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Media General Election Politics

Can we stop with the lazy and misleading punditry?

By Jim Compton-Hall | freelance creative copywriter

June 15, 2017 | 6 min read

The election was won and/or lost because of social media. Wait no, it was because of targeting young people. Actually, it was definitely because one of the parties used data really well.

Theresa May speaks outside Downing Street after the snap election result

Theresa May’s 'strong and stable' mantra didn't help the Conservatives secure a majority

Urgh. What a load of rubbish.

Let’s stop pretending we know the answers. This stuff is at best, narrow-minded and at worst, self-serving lies and it is killing advertising.

Take Brian Millar for instance. If you listen to him, the Tories failed because they relied on brutal simplicity of thought while Labour had a clever, multi-faceted approach to online content.

Nah, right?

Brutal simplicity of thought is about an entire idea being brutally simple. Maybe what they said was simple, but the overall idea of the Tories wasn’t. Theresa May’s mouth said “strong and stable leadership” but her actions said she was scared of debates, couldn’t make up her mind on issues, u-turned on core manifesto promises, destroyed innocent wheat fields, and generally wasn’t very good at talking (let alone leading and negotiating).

That’s not brutal simplicity of thought.

That’s like McDonald’s adopting the line 'The healthy option' to describe their salad (more fattening and calorific than a Big Mac). Sure it’s a simple line, but everything else complicates that message.

Labour, on the other hand, did use brutal simplicity of thought. Their core message, all their communications and their people (except when ill) said "hope". Not as a specific line, repeated over and over, but as one simple thought that connected everything.

What I’m getting at here, is that all these analyses of the election campaigns are just a little bit bollocks.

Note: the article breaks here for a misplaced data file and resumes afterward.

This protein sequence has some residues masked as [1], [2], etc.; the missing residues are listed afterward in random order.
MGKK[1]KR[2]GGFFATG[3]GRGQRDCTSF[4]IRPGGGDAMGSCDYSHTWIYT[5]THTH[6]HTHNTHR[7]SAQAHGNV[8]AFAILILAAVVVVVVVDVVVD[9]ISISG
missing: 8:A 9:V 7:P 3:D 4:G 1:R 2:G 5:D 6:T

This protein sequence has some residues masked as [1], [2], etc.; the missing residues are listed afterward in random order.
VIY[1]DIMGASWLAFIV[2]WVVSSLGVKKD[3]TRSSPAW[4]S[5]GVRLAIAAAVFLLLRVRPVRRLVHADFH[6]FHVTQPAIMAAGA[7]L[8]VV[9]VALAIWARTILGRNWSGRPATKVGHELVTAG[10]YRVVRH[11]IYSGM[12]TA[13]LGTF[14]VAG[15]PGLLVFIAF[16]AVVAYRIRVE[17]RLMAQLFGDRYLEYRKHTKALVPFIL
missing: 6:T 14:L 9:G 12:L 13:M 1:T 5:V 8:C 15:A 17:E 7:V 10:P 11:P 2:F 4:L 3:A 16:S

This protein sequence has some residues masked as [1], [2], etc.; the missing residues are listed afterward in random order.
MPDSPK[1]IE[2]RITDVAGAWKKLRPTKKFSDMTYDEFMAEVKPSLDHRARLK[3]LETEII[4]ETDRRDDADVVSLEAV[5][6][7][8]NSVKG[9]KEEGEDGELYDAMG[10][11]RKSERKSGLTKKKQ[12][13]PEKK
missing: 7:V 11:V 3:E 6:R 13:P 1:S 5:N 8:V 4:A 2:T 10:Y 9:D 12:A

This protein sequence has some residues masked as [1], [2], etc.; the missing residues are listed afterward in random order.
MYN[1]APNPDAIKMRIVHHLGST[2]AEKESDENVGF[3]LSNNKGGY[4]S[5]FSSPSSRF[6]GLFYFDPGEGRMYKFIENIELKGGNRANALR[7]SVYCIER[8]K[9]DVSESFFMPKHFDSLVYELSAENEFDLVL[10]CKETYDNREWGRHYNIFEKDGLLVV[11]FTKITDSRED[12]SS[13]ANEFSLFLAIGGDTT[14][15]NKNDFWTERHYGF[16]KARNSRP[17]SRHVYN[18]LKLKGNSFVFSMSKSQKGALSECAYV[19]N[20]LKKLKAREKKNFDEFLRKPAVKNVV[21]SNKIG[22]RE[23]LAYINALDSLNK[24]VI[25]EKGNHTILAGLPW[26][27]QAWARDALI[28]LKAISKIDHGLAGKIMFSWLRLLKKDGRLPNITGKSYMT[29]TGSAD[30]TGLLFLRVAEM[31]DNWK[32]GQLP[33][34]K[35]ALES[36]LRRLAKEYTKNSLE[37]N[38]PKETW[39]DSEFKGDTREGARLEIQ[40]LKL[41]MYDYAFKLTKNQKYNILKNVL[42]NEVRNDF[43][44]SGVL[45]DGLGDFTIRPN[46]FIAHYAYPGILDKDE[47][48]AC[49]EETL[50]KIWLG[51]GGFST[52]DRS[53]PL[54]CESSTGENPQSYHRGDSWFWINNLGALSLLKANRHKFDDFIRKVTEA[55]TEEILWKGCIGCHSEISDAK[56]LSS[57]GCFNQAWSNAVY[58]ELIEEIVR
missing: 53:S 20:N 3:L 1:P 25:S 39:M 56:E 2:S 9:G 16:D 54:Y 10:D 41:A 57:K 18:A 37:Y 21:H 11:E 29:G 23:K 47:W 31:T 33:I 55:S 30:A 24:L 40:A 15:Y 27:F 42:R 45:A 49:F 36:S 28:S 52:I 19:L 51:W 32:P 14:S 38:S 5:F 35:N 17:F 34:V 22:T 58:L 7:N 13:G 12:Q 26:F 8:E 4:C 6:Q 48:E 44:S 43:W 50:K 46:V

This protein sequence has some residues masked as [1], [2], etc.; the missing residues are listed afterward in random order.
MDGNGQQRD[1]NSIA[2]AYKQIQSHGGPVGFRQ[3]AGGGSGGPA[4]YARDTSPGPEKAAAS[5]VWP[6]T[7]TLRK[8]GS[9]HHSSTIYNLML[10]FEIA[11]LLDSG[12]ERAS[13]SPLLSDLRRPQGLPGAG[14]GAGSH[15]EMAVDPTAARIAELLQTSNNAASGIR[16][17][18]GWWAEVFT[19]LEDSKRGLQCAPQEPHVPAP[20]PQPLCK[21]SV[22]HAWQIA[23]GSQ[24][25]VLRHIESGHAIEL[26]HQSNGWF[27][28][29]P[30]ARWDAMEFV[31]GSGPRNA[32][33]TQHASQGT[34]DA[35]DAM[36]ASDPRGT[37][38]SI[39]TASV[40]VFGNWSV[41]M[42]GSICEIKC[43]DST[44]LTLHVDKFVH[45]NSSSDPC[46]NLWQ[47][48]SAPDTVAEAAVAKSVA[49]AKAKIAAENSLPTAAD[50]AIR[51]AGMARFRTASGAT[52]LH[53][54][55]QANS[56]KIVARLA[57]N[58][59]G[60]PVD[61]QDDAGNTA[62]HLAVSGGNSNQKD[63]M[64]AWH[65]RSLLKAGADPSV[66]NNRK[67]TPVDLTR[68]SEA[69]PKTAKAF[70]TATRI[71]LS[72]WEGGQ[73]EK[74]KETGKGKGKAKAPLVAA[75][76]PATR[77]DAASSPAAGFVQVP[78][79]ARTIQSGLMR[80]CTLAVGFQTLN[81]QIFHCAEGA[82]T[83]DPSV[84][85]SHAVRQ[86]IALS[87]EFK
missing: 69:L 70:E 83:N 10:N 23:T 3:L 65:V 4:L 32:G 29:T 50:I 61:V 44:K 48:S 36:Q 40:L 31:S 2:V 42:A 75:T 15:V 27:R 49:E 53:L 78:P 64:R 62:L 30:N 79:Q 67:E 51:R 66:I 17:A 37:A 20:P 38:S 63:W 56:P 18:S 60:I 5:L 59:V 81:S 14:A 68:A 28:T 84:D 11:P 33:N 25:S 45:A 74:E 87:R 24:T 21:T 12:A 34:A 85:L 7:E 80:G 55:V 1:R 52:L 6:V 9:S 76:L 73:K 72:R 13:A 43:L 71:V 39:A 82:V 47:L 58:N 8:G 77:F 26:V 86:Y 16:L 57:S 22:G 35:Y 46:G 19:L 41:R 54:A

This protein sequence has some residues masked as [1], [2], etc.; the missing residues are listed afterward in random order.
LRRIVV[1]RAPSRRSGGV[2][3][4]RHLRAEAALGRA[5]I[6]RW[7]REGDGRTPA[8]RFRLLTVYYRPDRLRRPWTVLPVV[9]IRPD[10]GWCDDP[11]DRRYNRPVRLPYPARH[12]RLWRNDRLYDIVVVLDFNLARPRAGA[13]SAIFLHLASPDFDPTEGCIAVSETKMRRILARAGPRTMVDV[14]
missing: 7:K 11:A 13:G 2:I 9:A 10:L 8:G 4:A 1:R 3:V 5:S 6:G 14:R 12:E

I’m not saying that the election actually represents a disaster for people who think that it’s a disaster for brutal simplicity of thought. Because what the hell do I know? And Millar raises some good points about engaging people online and M&C Saatchi probably do need to re-think a few things (maybe starting with the old concept of 'Show, don’t tell').

It’s just it’s all very single-minded. In a race to say: 'Look at me! I know why what just happened just happened', we are neglecting so much. And isn’t that dangerous? Isn’t that hurting our industry?

Immediately following the election, Conservative MPs responded that, while they suspect a few factors went wrong, it would be dangerous to speculate. So why is the entire ad industry insisting on speculating?.

Of course we should try to learn from successes and mistakes. But that’s not what we’re doing with all this punditry. Everyone is just shouting about how they know best and trying to sell their brand of advertising. God help us if clients start buying it.

I’m sure Labour did do well on Facebook. But there’s already enough clients going around demanding social media ideas just because they’ve seen it work for others. Then they put in no thought about what it is they actually want to say or even if social media would work for them (resulting in most brands being terrible at it).

Let’s be smarter than that. A perfect storm of various conditions led to social media being successful for Labour. And social media was just one of the various aspects of an election that Labour won (or they lost or whatever the hell happened). In fact, do we even know that their social media was all that successful? Who has the numbers? Who knows the KPIs?

Let’s stop peddling over-simplified answers to very complex questions. Much like the Conservatives' campaign, our industry will be damaged beyond repair if we start repeating, or worse, believing stuff that just doesn't add up.

Let’s think beyond our own selfish and narrow views. Sure, if you own a social media agency, it’s tempting to say: 'look at how great social media is' and if you’re all about data, you might want to shout 'landslide win for using data'. But if we start selling crap then clients will start buying it.

We’ll stop being able to do good work with social media and whatever else because clients will think of it as a magic bullet and not as what it really is; just one option of many that may or may not be right for them and needs to be as properly thought out and well executed as anything else.

I think it’s worth noting that, in one particular regard, the Tories’ campaign was reminiscent of Trump’s. Did they read all the ad industry's articles about repeating the same simple, positive message over and over? And because of that, did they completely miss the obvious? Did they ignore other advice? Did they insist on bad advertising on simply not push for anything better?

We need to stop being irresponsible with our opinions. It’s poison for our industry.

Jim Compton-Hall is a freelance creative copywriter at Jim Writes Stuff, he tweets @JimComptonHall.

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